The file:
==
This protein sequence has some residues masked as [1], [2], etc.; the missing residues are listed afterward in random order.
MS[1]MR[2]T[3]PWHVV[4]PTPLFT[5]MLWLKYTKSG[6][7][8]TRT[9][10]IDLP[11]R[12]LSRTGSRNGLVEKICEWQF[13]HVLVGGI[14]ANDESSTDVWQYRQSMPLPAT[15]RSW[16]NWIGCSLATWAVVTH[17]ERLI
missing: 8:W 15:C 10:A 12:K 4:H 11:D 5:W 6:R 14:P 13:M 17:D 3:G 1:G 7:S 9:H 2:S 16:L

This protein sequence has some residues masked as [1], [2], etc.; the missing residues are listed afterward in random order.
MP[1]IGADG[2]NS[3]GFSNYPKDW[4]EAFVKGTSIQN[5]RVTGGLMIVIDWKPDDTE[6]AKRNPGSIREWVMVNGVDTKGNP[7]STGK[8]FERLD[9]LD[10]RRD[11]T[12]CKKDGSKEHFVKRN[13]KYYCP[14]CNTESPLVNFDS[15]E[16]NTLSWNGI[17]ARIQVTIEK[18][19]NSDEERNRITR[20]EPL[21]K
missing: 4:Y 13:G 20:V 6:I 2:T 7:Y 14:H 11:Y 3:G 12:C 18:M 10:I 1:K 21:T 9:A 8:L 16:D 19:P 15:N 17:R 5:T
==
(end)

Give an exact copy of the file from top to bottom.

This protein sequence has some residues masked as [1], [2], etc.; the missing residues are listed afterward in random order.
MS[1]MR[2]T[3]PWHVV[4]PTPLFT[5]MLWLKYTKSG[6][7][8]TRT[9][10]IDLP[11]R[12]LSRTGSRNGLVEKICEWQF[13]HVLVGGI[14]ANDESSTDVWQYRQSMPLPAT[15]RSW[16]NWIGCSLATWAVVTH[17]ERLI
missing: 8:W 15:C 10:A 12:K 4:H 11:D 5:W 6:R 14:P 13:M 17:D 3:G 1:G 7:S 9:H 2:S 16:L

This protein sequence has some residues masked as [1], [2], etc.; the missing residues are listed afterward in random order.
MP[1]IGADG[2]NS[3]GFSNYPKDW[4]EAFVKGTSIQN[5]RVTGGLMIVIDWKPDDTE[6]AKRNPGSIREWVMVNGVDTKGNP[7]STGK[8]FERLD[9]LD[10]RRD[11]T[12]CKKDGSKEHFVKRN[13]KYYCP[14]CNTESPLVNFDS[15]E[16]NTLSWNGI[17]ARIQVTIEK[18][19]NSDEERNRITR[20]EPL[21]K
missing: 4:Y 13:G 20:V 6:I 2:T 7:Y 14:H 11:Y 3:G 12:C 18:M 10:I 1:K 21:T 9:A 8:L 16:D 19:P 15:N 17:R 5:T